I have a soft spot for Bonnie Scotland, and not only because I was a lecturer on the MSc. course in Applied Linguistics in Buccleuch Place at Edinburgh University for a while in the 1980s.

The source of the English word virtue is Latin virtus derived from vir ’man’, the source also of English virago (‘manlike woman’) and ‘virile’, and so etymologically it denoted ‘manliness’.

Al-Masih ad-Dajjal, the ‘false Messiah’ in Islamic eschatology, corresponding to the ‘Anti-Christ’ in Christianity, is a false Prophet and impostor who, according to tradition, will seek to impersonate Jesus shortly before he returns to earth in the ‘last days’ at the end of time.

The current ‘woke’ insistence on the erasure of what is judged to be beyond the pale in history is often associated with radical ‘cancel culture’ and its very concrete expression in the removal of statues, especially of those with reprehensible historical connections to slavery such as Christopher Columbus and Edward Colston.

In his entry for the word liberation in Keywords, his seminal inquiry into the changing meanings of 131 keywords in English, Raymond Williams notes the parallel development in English from words derived from Latin liber and Teutonic freo (the source of freedom).

Men are from Mars, Women are from Venus from 1992, famed for selling 15 million, and Allan and Barbara Pease’s Why Men Don’t Listen and Women Can’t Read Maps from 2001, which only sold 4 million copies but was translated into thirty-three languages.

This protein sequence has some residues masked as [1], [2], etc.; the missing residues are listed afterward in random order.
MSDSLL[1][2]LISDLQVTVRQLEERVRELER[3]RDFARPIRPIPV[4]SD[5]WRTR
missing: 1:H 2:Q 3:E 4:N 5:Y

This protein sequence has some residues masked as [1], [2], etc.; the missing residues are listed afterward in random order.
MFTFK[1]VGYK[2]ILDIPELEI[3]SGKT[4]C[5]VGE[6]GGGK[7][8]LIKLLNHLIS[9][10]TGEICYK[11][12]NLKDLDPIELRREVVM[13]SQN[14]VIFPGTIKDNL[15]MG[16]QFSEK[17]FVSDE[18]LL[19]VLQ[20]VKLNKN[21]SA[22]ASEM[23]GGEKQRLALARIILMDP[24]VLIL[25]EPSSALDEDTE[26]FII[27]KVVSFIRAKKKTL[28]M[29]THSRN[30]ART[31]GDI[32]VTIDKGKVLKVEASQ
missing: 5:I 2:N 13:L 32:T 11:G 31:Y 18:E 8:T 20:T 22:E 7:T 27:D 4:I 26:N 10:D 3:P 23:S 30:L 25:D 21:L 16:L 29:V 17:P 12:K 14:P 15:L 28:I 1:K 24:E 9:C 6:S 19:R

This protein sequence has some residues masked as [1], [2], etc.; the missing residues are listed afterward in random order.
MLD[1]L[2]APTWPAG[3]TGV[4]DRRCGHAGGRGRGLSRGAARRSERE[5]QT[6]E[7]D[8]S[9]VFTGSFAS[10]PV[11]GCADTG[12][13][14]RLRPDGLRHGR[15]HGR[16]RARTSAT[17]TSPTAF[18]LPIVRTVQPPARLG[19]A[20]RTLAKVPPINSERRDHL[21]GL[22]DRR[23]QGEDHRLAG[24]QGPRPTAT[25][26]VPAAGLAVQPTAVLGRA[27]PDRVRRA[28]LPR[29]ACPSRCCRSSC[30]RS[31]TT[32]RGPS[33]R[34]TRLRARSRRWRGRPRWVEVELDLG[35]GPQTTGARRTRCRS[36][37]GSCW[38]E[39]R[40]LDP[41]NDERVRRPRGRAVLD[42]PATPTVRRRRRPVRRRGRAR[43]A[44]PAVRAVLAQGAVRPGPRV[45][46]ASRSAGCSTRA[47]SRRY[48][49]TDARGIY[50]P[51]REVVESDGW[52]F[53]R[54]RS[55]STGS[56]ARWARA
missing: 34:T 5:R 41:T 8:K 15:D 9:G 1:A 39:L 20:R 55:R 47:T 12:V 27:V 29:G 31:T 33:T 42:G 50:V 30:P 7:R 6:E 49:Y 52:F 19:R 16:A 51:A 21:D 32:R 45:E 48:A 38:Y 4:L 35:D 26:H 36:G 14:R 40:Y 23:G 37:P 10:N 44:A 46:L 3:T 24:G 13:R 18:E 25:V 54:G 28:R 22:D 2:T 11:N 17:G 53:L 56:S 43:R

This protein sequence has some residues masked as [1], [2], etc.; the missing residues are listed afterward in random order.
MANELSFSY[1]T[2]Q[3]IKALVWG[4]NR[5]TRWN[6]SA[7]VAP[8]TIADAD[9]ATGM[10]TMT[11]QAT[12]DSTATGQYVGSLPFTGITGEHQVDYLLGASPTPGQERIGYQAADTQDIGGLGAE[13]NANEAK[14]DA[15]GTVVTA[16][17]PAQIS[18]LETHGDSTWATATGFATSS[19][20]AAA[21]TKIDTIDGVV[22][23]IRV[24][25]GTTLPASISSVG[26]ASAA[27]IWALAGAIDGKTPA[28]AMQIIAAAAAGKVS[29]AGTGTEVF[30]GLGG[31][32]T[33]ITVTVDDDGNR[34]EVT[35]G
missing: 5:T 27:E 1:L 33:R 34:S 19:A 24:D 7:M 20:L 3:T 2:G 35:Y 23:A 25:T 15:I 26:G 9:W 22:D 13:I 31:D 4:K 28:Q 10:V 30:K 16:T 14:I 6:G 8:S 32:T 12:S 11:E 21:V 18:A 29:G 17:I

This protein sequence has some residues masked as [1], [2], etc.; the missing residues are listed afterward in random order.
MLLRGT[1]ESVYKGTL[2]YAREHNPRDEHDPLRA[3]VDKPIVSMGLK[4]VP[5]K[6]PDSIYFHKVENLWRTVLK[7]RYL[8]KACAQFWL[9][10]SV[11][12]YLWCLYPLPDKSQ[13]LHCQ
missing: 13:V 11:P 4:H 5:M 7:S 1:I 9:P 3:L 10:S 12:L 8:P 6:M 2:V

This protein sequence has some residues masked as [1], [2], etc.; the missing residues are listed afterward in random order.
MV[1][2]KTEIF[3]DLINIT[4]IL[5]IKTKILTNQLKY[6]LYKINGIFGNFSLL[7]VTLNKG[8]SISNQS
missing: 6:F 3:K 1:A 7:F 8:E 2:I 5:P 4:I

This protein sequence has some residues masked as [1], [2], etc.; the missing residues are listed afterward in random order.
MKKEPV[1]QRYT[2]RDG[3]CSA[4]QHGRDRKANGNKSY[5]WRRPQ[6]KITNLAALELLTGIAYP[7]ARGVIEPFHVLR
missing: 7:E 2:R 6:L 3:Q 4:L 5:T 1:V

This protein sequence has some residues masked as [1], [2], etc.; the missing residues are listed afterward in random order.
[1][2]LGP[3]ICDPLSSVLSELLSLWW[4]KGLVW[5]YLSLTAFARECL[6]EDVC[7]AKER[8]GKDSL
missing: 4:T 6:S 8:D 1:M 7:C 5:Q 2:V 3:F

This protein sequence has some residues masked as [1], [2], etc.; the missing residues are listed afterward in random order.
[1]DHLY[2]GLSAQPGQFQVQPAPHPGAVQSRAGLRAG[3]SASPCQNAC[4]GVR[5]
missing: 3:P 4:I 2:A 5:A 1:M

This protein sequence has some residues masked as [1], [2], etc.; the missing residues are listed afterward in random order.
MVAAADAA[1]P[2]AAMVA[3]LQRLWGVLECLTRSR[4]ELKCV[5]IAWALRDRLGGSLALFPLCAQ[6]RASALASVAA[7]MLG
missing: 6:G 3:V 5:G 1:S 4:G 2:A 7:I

I have long been very interested in my own family history, following in the footsteps of my father who was a keen amateur genealogist.

The word artificial, like many other words, is a mixed bag, best conceived of as a semantic continuum encompassing positive, neutral and negative connotations.

I need to begin with a confession. I approach music not as a disengaged academic or critical exercise but from an experiential perspective as a keen amateur pianist, music lover and unashamed advocate of the power of music to move, inspire and heal the soul.

When I was studying history at ‘A’ level in 1964, our syllabus identified 1492 as the year in which ‘Modern History’ began, the year that Columbus ‘discovered’ the ‘New World’. I was not told that it was also the year in which Columbus, in his relentless search for gold and slaves, instituted shockingly cruel and genocidal policies in the Caribbean islands he had ‘discovered’, including the rapid decimation of the populations of indigenous Arawak Indians.